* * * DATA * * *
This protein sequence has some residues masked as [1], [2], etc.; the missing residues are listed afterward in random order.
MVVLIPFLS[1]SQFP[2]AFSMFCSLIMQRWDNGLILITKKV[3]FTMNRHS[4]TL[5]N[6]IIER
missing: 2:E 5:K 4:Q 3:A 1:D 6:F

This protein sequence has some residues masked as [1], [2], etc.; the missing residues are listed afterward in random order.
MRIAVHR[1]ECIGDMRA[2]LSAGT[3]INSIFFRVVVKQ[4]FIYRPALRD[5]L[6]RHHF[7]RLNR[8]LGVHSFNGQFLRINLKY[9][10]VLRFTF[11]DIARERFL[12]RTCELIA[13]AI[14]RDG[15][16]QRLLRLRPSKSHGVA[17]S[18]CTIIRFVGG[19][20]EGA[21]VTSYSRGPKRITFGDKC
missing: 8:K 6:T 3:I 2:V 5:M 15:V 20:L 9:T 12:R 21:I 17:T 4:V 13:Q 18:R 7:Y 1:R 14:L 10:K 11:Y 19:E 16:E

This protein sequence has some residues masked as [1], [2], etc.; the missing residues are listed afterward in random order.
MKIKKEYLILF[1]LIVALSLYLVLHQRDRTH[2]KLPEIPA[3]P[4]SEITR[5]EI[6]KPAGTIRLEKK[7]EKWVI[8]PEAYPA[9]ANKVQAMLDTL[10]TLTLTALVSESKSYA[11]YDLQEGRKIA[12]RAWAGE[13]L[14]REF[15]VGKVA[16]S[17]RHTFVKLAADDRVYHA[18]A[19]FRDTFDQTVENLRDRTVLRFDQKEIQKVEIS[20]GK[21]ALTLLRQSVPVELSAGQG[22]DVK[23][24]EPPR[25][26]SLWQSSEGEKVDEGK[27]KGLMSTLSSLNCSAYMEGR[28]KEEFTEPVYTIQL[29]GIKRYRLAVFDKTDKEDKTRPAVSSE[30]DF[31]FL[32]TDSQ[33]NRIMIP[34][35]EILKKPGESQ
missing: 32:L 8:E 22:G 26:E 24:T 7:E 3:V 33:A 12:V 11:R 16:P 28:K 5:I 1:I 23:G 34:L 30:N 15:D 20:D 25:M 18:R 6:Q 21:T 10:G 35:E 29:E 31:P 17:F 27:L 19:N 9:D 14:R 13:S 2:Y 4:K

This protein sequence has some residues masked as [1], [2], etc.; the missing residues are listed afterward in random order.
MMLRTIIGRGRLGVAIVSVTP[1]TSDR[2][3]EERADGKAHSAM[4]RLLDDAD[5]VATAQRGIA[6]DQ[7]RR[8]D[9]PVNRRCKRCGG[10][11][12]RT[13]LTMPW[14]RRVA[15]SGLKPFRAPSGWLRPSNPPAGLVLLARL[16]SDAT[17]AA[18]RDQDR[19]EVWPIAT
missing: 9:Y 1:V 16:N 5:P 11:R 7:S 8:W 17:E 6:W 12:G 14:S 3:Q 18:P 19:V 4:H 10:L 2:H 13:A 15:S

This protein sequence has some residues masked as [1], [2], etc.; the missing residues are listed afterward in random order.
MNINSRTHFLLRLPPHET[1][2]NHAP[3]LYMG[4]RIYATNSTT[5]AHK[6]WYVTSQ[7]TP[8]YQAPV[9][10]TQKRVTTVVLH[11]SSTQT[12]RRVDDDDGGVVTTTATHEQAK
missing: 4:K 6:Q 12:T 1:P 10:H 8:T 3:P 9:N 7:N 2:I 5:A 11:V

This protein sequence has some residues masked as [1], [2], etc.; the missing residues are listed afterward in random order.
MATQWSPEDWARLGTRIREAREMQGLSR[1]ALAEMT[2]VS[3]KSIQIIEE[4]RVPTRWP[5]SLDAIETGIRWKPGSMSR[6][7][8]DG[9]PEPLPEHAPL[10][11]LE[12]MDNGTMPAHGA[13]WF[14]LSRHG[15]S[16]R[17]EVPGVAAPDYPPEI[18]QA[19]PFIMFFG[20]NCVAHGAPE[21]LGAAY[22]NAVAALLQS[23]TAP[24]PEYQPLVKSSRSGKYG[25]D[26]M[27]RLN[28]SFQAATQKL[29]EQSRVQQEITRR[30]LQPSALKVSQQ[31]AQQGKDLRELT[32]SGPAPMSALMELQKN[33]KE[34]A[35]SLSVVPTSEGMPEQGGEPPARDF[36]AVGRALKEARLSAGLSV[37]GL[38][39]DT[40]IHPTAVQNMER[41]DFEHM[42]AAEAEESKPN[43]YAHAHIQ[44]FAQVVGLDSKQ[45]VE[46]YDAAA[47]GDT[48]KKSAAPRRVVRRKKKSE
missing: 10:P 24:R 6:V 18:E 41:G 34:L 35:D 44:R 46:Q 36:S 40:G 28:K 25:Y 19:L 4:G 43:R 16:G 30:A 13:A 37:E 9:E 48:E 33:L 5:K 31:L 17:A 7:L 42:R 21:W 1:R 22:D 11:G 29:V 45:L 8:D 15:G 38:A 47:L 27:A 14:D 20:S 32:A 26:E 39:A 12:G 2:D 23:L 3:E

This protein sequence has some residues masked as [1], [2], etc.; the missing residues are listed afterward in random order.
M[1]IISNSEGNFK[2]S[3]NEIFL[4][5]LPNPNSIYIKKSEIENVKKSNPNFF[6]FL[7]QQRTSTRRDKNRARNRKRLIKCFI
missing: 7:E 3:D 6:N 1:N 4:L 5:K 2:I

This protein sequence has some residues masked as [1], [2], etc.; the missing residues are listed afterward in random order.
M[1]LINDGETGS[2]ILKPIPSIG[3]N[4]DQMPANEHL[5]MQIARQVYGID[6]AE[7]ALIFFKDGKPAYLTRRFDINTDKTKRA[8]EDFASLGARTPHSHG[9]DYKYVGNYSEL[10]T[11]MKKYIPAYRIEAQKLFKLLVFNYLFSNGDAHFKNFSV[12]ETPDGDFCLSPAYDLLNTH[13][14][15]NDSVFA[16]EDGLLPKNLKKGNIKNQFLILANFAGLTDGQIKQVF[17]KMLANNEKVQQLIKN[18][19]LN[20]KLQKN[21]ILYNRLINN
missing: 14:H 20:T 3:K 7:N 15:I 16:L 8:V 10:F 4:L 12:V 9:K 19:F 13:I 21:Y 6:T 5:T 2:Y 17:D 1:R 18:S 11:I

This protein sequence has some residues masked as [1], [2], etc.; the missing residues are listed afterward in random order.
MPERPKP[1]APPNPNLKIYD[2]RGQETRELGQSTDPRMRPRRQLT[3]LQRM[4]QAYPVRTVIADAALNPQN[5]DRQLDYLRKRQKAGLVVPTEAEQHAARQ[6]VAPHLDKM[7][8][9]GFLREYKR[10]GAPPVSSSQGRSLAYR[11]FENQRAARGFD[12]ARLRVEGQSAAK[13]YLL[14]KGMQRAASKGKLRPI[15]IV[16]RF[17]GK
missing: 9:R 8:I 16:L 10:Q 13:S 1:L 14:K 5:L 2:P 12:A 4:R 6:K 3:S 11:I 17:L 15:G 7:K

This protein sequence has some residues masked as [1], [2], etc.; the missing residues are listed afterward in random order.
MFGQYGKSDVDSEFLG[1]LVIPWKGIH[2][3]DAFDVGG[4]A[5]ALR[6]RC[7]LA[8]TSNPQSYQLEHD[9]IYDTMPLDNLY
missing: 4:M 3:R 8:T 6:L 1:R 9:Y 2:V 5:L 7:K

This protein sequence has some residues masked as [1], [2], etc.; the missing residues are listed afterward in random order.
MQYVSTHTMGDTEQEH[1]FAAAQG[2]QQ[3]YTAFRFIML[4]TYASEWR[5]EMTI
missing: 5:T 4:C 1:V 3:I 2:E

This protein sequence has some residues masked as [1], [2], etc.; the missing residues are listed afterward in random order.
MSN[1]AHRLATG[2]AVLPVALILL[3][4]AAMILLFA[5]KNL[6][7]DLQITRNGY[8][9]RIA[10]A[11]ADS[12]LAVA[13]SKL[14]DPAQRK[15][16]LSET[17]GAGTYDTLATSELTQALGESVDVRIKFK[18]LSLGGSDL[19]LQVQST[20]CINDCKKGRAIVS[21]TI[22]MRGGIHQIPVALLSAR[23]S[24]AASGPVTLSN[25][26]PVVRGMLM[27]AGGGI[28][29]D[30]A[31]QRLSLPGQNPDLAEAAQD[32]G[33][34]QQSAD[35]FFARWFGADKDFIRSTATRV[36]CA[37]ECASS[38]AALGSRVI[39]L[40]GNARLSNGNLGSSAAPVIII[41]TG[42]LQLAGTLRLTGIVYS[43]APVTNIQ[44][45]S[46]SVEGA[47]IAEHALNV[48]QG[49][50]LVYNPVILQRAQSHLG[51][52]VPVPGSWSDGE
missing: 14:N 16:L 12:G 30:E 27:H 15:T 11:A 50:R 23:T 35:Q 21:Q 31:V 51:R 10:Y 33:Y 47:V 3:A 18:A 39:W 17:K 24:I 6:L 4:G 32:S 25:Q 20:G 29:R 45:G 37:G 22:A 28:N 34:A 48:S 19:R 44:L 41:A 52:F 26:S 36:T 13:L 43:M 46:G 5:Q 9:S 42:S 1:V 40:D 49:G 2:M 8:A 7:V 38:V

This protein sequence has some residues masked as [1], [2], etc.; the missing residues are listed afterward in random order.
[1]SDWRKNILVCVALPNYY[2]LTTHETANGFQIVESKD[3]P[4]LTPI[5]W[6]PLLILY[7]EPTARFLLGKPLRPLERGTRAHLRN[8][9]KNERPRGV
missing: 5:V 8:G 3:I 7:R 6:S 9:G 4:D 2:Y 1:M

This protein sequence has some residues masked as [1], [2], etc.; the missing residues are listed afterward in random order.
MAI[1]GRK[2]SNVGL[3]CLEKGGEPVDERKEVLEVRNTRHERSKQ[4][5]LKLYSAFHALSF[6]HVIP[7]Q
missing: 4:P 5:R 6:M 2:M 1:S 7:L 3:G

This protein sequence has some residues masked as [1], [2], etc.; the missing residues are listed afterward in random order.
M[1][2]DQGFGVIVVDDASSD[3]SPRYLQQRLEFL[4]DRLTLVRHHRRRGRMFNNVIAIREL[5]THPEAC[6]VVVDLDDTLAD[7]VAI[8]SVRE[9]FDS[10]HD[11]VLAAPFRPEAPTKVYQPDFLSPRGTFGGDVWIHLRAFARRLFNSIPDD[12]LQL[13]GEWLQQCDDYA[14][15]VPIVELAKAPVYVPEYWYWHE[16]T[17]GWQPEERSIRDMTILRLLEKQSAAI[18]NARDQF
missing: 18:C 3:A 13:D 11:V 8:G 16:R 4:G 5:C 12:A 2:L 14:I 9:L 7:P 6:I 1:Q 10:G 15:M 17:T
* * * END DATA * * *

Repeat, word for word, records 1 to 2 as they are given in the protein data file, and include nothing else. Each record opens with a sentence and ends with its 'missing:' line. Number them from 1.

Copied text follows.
This protein sequence has some residues masked as [1], [2], etc.; the missing residues are listed afterward in random order.
MVVLIPFLS[1]SQFP[2]AFSMFCSLIMQRWDNGLILITKKV[3]FTMNRHS[4]TL[5]N[6]IIER
missing: 2:E 5:K 4:Q 3:A 1:D 6:F

This protein sequence has some residues masked as [1], [2], etc.; the missing residues are listed afterward in random order.
MRIAVHR[1]ECIGDMRA[2]LSAGT[3]INSIFFRVVVKQ[4]FIYRPALRD[5]L[6]RHHF[7]RLNR[8]LGVHSFNGQFLRINLKY[9][10]VLRFTF[11]DIARERFL[12]RTCELIA[13]AI[14]RDG[15][16]QRLLRLRPSKSHGVA[17]S[18]CTIIRFVGG[19][20]EGA[21]VTSYSRGPKRITFGDKC
missing: 8:K 6:T 3:I 2:V 5:M 15:V 20:L 9:T 12:R 21:I 17:T 4:V 13:Q 18:R 7:Y 1:R 14:L 10:K 11:Y 19:E 16:E